The air strikes capped five days of rising tension in and around Gaza, which saw Israel kill seven Palestinians and militants fire more than 120 rockets over the border, injuring eight.
By Christine Nicholls, Flinders University
Arts minister Simon Crean’s newly released cultural policy, Creative Australia, represents a refreshing change.
It is underpinned by an understanding that not only are the arts closely linked to each other, but also to all Australians’ physical and emotional well-being, and to our sense of community.
Such recognition is unusual. Crean’s policy lifts “The Arts” out of what is often perceived to be its own self-referential, elitist silo, showing artistic activity to be something we can all engage with at some level. Quite simply, participation in the arts is a prerequisite for a healthy culture.
This idea is particularly relevant when it comes to Indigenous visual art and language.
There will be those who find it odd that there is such a strong focus on Australia’s rapidly disappearing Indigenous languages in Crean’s policy. Normally, both language and culture are passed on easily between generations, but for Australia’s Indigenous societies, such processes have been severely disrupted by colonialism.
That this continues to the present day is apparent in the case of the Northern Territory’s remote area bilingual education programs, which were closed down by successive governments against the clearly expressed wishes of the vast majority of Aboriginal parents.
So the fact that about $14 million in new funding has been put aside to develop community-driven Indigenous language programs is to be applauded.
Why does this matter for the arts? In many instances, Indigenous language speakers living in remote areas are those who create the extraordinary visual artworks that have thrust Australia onto the centre stage of the international art world. Indigenous art is, after all, the world’s oldest continuing artistic movement, and it is also currently responsible for the majority of Australia’s visual art export market.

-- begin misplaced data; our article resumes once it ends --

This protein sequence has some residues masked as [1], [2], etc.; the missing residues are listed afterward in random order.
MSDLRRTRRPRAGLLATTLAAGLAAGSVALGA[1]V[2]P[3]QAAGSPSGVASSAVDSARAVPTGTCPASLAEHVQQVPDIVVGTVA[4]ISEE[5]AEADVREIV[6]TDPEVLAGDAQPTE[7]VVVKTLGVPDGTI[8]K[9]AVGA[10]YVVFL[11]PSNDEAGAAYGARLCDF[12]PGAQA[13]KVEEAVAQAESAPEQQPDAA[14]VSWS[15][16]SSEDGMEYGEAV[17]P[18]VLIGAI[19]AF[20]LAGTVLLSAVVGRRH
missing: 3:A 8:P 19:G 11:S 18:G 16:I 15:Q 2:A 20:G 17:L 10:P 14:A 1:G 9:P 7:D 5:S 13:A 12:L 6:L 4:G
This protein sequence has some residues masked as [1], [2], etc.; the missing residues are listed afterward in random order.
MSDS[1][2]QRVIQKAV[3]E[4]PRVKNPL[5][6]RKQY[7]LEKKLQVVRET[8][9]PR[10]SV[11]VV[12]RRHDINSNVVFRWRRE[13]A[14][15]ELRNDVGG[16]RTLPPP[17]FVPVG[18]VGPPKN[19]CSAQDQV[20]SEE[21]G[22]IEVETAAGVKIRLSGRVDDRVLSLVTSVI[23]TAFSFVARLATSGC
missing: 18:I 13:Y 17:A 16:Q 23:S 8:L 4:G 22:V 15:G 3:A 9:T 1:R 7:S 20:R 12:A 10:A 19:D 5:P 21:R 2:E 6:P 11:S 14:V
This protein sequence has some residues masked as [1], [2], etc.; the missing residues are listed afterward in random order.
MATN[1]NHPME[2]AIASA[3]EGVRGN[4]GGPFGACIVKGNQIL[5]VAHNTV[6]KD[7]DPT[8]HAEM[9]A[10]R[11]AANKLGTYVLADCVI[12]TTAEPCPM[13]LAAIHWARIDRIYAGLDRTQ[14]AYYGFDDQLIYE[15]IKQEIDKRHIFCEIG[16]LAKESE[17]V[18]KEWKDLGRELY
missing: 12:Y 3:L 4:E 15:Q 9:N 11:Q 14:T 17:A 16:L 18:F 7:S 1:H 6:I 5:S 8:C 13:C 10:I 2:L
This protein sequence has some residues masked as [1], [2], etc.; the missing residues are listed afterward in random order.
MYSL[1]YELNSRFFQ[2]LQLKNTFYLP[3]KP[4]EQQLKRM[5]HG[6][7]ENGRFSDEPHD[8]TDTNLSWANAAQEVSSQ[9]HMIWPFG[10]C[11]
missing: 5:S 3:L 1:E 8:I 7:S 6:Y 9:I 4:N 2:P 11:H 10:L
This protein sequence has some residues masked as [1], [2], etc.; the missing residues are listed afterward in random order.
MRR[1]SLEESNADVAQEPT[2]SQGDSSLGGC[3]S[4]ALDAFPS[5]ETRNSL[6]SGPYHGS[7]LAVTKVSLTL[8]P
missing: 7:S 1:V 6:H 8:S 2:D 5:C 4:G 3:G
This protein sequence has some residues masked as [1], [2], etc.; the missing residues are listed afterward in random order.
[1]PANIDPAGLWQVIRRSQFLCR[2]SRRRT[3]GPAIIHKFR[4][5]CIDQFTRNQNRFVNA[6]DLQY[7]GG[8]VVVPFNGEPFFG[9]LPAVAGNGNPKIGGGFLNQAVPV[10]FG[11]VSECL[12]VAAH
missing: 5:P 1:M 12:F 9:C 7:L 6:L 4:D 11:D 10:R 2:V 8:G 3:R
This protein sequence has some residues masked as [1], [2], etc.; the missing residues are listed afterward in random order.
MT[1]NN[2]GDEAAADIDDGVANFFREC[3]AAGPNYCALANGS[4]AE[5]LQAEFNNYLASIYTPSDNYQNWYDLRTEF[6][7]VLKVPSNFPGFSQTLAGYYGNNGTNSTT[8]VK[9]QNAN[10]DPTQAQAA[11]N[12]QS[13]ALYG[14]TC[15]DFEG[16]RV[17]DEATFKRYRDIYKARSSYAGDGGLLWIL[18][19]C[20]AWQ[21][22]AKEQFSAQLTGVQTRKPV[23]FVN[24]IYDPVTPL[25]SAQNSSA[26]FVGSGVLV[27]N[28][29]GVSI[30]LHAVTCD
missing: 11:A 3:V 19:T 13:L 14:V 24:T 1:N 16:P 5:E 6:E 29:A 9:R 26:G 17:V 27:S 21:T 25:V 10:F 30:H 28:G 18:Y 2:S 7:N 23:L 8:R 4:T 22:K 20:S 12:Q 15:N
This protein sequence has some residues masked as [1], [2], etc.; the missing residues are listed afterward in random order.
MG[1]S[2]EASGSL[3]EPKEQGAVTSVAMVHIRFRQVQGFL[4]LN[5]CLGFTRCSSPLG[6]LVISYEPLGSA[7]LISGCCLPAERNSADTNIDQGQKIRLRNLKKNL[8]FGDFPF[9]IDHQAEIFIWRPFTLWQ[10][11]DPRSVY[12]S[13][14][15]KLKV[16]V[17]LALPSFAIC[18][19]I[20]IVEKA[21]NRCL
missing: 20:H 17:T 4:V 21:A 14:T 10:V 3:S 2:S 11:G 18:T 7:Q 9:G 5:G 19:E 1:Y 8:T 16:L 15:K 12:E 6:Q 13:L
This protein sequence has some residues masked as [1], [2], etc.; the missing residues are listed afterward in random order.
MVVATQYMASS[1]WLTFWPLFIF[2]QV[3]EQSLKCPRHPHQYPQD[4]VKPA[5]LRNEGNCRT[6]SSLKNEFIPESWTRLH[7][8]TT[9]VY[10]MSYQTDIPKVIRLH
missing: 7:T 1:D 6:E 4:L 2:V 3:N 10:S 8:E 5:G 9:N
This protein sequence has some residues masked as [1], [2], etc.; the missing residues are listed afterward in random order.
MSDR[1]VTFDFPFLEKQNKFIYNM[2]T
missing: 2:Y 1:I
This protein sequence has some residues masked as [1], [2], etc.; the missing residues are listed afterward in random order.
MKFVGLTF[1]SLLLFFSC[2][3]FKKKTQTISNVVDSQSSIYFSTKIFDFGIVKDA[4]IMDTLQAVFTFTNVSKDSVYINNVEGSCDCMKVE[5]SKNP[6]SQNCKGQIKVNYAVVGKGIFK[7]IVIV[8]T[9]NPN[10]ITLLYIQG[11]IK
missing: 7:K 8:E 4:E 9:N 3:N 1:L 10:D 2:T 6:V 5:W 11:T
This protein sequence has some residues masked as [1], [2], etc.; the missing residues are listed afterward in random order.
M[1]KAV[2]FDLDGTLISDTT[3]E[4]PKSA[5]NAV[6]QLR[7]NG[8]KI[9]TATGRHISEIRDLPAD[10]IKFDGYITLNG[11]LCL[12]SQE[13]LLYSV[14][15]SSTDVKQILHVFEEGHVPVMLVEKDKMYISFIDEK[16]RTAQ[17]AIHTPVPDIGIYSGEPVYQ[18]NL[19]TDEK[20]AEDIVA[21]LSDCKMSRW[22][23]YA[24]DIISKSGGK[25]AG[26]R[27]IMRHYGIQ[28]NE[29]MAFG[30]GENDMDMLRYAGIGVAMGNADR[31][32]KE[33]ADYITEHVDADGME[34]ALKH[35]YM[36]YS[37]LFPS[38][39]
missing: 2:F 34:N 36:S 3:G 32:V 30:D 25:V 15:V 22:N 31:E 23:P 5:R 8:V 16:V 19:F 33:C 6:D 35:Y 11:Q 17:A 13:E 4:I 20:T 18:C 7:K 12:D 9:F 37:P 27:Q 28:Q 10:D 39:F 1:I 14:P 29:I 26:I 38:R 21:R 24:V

Recently, for example, both Croatia and Serbia recently held major art exhibitions of works by tradition-oriented Warlpiri artists from the Central Desert of the Northern Territory, and Pitjantjatjara-Yankunytjatjara artists from South Australia. These exhibitions, sponsored by the Australian government and which coincided with Australia Day 2013, attracted a record-breaking crowd of visitors to that country’s most prominent art gallery.
That very old Aboriginal artists living in the most remote, inaccessible parts of the desert are able to achieve such international success is truly astonishing. But this cannot be achieved without infrastructural support. It is therefore only fitting that the 2012 Indigenous Art Centre funding is to be strengthened and that $11 million will be spent over the next four years to continue the successful Indigenous Indigenous Visual Arts Industry Support Progam.
Equally, the $2.8 million funding of new and upgraded art centre infrastructure to take place at Iwantja, Mimili, Kaltjiti, Ernabella, Amata and Kalka is not only much needed, but a significant investment and will lead to job creation.
The creation of small, successful cottage industries on remote Aboriginal settlements, which closely accord with the aspirations of the local Indigenous residents who wish to maintain their culture is rightly emphasised throughout this document.
There are many other initiatives set out in Creative Australia that show, for once, government has done some very close listening to the ideas of Aboriginal people. Some of these initiatives, such as getting Indigenous opera singer Deborah Cheetham to nurture up-and-coming Indigenous opera singers and continuing generous funding support to Bangarra Dance Company are equally deserving of comment.
One can only hope this policy will have real teeth, and that in the likely event of a change of government before it is fully or even partially implemented, such a shadow will not eclipse the hope for the future of Indigenous arts and languages.
Christine Nicholls curated the exhibitions in Croatia and Serbia mentioned in this article.
The Army Black Hawk crashed into the sea off Fiji as it attempted to land aboard HMAS Kanimbla.
Seven soldiers injured in the accident are now on their way home.
The search continues for the one still missing.
Major General Jeffery has sent his sympathy to everyone aboard HMAS Kanimbla who’ll be feeling a sense of loss and grief for their comrades.